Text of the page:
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Healthcare is starting to adopt more technology, but it has catching up to do

Healthcare organisations are taking tech more seriously, but it's still behind many other sectors.
Written by Liam Tung, Contributing Writer on

Healthcare organizations are increasing their use of technology, but doctors still see their sector as a follower, not a leader when it comes to innovation.

Google has released the results of its mid-pandemic survey of healthcare professionals, which found that 64% of physicians believe online gaming is more advanced than what's available in healthcare.

Google Cloud's managing director of Healthcare and Life Sciences Joe Miles argues that systems interoperability will lead to better outcomes for patients. 

"The majority of physicians say increased data interoperability will cut the time to diagnosis for patients significantly (86%) and will ultimately help improve patient outcomes (95%)," he writes

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Alphabet commissioned the survey of 300 physicians over 2020 and 2021. 

It found that use of telehealth saw substantial year-on-year growth, jumping nearly threefold from 32% in February 2020 to 90% this year. Just under half -- 45% -- of physicians said the COVID-19 pandemic accelerated the pace of their organization's adoption of technology: three out of five said the pandemic has forced their healthcare organization to make technology upgrades that normally would have taken years. But doctors still don't see healthcare as a digital leader.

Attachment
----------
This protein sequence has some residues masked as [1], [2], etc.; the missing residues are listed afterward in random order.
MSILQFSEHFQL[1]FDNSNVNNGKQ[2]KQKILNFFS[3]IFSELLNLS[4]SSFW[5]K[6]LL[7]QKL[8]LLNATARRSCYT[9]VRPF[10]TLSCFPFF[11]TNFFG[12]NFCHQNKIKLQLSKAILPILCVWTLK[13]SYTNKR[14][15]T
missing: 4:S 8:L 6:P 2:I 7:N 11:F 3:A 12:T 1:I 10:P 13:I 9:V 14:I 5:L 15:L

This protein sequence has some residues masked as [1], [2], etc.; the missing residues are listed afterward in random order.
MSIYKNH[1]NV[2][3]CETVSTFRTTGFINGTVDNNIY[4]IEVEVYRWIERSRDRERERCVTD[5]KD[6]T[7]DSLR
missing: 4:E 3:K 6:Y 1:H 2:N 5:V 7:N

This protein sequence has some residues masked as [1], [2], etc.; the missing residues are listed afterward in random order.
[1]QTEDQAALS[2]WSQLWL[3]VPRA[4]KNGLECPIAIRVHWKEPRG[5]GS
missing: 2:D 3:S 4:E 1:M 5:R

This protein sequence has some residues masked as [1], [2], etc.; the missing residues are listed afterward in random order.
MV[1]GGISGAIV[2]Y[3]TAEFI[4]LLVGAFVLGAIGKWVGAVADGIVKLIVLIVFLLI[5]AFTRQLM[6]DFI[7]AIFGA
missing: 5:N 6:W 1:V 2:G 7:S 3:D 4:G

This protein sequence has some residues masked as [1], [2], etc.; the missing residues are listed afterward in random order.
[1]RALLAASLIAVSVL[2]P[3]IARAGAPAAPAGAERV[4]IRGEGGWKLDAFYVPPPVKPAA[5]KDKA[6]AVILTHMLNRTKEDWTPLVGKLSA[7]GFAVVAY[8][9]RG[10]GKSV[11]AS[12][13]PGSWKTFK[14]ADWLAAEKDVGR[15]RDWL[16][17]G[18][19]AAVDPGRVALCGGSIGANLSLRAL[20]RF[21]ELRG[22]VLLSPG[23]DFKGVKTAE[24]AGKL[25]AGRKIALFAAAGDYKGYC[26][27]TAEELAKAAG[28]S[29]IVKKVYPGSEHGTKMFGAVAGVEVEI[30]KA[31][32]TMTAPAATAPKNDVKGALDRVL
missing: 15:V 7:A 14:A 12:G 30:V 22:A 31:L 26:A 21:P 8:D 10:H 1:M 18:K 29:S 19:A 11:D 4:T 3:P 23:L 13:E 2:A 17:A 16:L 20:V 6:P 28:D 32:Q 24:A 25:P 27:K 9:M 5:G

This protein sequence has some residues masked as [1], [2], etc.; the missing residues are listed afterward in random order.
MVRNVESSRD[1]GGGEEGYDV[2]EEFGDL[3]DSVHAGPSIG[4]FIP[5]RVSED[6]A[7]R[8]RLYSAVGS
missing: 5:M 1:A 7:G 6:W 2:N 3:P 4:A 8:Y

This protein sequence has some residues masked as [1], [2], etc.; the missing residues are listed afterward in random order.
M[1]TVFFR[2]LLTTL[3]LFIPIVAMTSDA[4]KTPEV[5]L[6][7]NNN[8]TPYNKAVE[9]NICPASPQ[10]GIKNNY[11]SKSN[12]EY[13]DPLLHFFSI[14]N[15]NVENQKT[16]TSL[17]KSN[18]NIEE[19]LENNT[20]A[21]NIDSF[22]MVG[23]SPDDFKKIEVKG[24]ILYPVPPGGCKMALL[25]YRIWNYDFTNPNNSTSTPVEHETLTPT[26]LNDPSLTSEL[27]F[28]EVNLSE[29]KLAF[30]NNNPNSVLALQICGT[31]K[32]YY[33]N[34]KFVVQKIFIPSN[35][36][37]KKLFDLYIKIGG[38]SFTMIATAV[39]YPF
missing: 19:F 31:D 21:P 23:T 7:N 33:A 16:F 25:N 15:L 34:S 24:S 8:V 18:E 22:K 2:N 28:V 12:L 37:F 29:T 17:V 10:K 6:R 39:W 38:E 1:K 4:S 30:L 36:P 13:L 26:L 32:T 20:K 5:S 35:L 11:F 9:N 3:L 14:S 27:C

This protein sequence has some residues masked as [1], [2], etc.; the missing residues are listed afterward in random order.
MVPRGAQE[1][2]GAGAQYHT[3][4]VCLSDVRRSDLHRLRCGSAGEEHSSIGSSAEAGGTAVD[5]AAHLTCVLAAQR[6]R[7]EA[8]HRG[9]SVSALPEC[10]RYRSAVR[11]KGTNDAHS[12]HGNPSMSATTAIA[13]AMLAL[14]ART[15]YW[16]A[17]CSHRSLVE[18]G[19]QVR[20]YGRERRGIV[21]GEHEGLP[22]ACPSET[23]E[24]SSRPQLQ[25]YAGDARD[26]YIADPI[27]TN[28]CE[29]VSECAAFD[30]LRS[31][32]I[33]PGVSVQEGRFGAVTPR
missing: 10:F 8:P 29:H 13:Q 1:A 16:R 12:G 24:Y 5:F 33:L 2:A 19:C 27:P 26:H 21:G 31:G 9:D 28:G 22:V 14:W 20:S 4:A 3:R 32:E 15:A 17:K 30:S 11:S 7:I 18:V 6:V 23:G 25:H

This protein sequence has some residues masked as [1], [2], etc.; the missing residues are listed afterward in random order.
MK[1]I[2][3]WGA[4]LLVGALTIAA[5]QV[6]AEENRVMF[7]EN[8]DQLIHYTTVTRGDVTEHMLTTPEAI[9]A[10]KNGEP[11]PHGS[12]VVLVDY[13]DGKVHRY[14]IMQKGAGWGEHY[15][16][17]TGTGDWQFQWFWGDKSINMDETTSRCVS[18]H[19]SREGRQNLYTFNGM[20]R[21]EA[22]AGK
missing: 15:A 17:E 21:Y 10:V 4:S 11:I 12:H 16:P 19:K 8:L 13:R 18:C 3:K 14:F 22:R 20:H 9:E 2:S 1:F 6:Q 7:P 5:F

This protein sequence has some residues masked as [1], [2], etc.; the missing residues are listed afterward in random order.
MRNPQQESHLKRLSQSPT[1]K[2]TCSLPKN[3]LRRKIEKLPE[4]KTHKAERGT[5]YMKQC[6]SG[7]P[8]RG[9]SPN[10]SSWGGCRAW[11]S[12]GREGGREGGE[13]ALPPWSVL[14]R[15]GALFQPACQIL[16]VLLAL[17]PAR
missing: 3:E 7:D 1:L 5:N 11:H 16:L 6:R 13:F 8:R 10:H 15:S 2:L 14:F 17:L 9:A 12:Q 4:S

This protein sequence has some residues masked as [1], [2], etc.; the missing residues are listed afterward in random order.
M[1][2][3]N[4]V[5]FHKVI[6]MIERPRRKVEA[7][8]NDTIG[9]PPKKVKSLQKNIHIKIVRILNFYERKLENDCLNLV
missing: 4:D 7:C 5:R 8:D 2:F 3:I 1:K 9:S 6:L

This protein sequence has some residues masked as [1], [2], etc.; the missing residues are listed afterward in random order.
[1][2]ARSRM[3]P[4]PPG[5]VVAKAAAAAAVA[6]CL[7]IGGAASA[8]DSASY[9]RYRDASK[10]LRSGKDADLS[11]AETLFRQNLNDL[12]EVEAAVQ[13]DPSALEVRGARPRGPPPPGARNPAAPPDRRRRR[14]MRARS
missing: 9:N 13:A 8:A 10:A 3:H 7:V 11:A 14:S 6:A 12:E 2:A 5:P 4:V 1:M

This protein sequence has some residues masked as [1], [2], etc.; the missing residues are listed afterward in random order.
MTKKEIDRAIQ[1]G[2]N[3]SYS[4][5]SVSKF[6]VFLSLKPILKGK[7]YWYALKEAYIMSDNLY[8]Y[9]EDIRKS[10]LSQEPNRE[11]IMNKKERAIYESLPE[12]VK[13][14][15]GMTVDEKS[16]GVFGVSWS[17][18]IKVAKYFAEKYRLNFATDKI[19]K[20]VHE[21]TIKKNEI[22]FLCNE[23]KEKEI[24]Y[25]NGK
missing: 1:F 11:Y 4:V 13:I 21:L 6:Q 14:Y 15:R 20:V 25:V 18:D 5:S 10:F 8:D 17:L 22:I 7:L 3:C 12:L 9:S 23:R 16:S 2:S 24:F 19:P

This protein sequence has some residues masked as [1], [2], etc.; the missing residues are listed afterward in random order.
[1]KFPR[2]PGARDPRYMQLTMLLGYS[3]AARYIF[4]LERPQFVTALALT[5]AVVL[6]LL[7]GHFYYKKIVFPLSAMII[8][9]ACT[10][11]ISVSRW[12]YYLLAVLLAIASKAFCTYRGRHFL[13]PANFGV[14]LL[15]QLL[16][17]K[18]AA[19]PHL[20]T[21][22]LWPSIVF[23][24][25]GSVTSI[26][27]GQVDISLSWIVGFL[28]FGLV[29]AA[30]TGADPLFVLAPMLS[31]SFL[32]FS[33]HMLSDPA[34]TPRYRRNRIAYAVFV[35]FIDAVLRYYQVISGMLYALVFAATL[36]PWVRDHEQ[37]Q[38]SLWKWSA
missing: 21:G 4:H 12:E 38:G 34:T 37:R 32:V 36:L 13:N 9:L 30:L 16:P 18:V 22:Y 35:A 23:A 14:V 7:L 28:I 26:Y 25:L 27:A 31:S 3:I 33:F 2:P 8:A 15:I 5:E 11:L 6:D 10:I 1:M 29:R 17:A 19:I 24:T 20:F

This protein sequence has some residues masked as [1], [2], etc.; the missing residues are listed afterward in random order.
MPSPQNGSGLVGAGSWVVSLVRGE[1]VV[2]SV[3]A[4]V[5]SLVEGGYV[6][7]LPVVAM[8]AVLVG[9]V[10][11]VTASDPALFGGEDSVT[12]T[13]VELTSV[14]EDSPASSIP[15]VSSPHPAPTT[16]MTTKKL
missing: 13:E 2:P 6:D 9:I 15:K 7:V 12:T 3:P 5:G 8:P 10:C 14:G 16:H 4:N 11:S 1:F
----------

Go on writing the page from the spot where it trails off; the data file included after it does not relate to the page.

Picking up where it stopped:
Before the Covid-19 pandemic, about half of doctors said their organization's approach to the adoption of technology could best be described as "neutral" -- that is, willing to try new technologies only if they have been in the market for a while or others have tried and recommended them first. 

Just over half of doctors surveyed said that better technology can alleviate the likelihood of of physician burn-out; six out of ten said access to better technology and clinical data systems would allow them to have better work/life balance and and that better access to/more complete patient data would reduce administrative burdens.

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